Saturday, February 11, 2006

AT&T Tournament Coverage: Days 3 & 4

I was way, way, waayy too tired to try and blog something on Friday night (literally went to bed as soon as I got home). But a lot went down, so this entry comes in two parts, Friday and Saturday (it's long, so bear with me).

Friday, Feb. 10

The day started off pretty good. They were serving steak and potatoes in the media tent, so I loaded up. I was bummed because I had meant to bring some tupperware and ziplock bags for extras (hey, it's a gourmet spread, for crying out loud).
I got to Spyglass Hill and the fog was thick, the wind was cold. I was squatting on the first hole with a Herald sports writer and a local boxing promoter, waiting for George Lopez. My assignment was to follow him for the day (yes, I'm a professional stalker, get over it).
As I'm standing there waiting for Lopez, Bill Murray rolled through, wearing a hat that looked like a bonnet. As he walked through the gallery and we caught eyes. Then, in what will go down as one my coolest moments as a professional writer, he pointed at me and gave me a quick head nod, as if to say "Nice story, kid." I nodded back. It was awesome.
Lopez rolled up about 20 minutes later. He put on a neon-orange fleece that his caddy had bought on the spot at the pro-shop. He asked the crowd "Does this make me look gay?" More than one person nodded an affirmative.
Lopez was paired up with Andy Garcia, in what I'm assuming was the event organizers attempt to corral all of the Latino entertainers and spectators into one group (it was probably easier to keep an eye on all of us that way).
Despite being almost completely silent for the whole day, Garcia was pretty damn cool. He reminded me a little bit of Ricky Ricardo, minus the bongos and the black suits and the loud-mouthed red-head. But boy did he stink it up on the course.
On the sixth hole, Garcia knocked a shot that banked off a tree and lined straight at some girl's purse. Later on, he hit a tee shot about 100 feet, a look of disgust on his face that cut through the thick fog like a prison shank. Celebrities are no fun to watch when their game is sucky.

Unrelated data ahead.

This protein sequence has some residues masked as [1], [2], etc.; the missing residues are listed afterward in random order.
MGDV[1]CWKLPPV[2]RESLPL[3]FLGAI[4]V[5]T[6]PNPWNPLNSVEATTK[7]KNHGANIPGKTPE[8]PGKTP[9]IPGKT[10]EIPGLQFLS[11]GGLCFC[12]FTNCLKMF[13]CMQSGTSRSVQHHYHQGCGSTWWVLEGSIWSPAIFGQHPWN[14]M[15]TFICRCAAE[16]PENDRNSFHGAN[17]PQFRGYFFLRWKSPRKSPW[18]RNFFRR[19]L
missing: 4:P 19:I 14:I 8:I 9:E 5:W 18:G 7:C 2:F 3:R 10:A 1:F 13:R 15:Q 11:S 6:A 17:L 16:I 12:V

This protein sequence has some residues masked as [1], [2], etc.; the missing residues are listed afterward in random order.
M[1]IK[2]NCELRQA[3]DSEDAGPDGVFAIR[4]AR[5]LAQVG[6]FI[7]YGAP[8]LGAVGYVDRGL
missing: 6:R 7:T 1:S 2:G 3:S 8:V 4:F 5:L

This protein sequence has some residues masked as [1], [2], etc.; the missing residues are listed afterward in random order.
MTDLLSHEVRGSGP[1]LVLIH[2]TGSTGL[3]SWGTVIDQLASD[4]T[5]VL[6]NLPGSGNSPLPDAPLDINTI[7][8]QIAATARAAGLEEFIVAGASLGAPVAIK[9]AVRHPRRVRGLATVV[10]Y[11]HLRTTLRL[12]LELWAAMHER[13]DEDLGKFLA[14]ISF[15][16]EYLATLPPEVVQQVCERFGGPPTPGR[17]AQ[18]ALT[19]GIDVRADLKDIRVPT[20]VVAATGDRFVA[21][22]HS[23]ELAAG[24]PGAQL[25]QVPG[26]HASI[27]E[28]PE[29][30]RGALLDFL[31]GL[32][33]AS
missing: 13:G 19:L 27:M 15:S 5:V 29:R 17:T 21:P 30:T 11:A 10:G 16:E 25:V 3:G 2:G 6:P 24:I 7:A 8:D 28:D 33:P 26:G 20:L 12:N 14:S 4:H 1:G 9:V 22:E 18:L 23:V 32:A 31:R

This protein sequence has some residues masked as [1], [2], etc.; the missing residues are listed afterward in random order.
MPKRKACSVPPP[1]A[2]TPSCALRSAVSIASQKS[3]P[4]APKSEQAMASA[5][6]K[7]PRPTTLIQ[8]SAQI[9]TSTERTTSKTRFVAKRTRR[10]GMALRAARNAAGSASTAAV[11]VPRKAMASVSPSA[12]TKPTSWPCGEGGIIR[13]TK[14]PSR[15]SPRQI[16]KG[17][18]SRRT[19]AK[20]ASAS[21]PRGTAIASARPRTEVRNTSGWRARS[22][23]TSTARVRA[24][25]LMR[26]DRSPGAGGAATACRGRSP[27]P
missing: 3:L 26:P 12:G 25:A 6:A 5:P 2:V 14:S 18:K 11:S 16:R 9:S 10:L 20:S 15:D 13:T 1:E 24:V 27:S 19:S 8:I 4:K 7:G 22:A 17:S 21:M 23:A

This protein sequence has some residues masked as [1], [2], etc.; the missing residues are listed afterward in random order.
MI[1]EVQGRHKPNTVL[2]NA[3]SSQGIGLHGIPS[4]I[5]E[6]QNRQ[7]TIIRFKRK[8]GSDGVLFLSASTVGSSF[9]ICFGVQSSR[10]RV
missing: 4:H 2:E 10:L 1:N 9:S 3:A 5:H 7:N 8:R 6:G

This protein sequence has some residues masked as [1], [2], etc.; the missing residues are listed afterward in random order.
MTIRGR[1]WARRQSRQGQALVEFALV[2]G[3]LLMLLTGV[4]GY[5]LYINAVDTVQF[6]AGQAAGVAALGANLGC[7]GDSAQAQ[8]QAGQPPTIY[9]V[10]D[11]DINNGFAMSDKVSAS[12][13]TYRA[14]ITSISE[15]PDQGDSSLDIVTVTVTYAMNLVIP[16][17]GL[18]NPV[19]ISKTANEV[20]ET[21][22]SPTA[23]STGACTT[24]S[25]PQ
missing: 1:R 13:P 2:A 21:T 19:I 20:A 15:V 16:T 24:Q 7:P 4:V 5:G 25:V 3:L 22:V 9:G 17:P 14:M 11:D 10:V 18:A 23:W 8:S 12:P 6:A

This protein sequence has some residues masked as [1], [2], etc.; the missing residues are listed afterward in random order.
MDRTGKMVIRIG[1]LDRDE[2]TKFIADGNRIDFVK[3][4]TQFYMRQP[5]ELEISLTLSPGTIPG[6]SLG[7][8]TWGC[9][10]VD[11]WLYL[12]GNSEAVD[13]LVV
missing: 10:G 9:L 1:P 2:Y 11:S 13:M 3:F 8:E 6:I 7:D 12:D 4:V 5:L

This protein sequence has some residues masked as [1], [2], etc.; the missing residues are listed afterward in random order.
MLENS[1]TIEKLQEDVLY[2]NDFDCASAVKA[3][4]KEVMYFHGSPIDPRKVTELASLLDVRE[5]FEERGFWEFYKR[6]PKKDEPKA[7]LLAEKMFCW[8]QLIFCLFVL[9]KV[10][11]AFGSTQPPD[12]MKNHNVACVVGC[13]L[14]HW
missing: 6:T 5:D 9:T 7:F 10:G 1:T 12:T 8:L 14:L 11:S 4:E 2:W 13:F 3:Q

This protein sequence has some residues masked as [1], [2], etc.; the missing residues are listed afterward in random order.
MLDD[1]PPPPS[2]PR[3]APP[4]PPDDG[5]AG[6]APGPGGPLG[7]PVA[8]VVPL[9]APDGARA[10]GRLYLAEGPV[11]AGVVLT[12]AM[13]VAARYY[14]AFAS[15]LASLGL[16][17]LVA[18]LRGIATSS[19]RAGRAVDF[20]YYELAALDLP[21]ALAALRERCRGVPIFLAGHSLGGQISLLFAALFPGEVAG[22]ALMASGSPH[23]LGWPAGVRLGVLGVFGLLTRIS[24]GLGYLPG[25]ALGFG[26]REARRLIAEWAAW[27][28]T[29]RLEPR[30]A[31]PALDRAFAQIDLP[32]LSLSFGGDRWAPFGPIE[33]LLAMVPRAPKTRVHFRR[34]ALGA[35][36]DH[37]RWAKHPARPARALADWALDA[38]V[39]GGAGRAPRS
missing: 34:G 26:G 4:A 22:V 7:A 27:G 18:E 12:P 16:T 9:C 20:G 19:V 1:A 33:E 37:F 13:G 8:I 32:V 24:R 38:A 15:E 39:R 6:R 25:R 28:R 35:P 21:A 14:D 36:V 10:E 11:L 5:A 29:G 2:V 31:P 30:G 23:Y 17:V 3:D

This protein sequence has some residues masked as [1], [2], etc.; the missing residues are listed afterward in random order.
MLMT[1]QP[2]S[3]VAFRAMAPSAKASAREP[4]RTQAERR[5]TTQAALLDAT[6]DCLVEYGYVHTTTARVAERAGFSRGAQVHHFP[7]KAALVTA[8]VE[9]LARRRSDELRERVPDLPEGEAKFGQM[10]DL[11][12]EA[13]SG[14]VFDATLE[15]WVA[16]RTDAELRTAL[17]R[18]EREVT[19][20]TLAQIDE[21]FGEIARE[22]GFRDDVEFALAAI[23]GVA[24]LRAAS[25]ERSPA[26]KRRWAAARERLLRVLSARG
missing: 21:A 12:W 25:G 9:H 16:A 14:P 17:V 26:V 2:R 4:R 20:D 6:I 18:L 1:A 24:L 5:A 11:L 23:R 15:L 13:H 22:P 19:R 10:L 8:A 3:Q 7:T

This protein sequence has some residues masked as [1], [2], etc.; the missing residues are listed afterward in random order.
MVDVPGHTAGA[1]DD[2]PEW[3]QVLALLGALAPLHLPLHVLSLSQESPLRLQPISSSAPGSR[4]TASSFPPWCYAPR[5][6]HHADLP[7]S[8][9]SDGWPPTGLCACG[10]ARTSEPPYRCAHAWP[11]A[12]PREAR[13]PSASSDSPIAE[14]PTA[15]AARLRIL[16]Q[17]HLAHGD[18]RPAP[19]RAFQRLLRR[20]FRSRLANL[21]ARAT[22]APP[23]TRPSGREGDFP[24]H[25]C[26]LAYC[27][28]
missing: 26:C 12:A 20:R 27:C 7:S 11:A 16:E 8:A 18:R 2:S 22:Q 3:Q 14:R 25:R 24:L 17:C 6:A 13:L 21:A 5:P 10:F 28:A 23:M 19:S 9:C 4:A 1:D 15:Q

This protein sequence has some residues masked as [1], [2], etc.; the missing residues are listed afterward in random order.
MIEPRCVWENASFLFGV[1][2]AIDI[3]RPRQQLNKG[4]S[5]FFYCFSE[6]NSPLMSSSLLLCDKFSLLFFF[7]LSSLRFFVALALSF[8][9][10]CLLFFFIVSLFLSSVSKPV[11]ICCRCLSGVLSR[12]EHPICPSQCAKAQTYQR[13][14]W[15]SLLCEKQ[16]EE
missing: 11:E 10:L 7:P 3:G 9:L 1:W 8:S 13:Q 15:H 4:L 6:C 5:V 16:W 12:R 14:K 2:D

Lopez was having a tough time on the course too, but he still managed to have some fun. At one point, he hit the ball a good 200 yards, a real solid shot.
"I think some caca came out on that one," he joked.
Later, after shanking a drive on the 9th hole, he casually strolled down the course and signed an autograph for a fan.
"You know you're cool when you can hit a shot like that and still sign an autograph," he said to me, giving me a pat on the back.
I like Lopez, and had a fun time talking to him and watching him play. You can read all about the good stuff here.
Toward the end of the day, I went over to introduce myself to his wife. She was a beautiful Latina with auburn hair and light brown features. I told her I was a writer for The Herald and I was doing a story on her husband. This set off a red flag really quick.
"Who was the guy who did the story about my husband and Bill Murray having beef?" she asked me with a serious look on her face.
I bluffed and said that it was a sports writer whom I didn't have much contact with, even though I knew it was a good friend of mine. The story raised the question of why Murray and Lopez hadn't had more interaction with one another during the tournament. Was there funk between the two?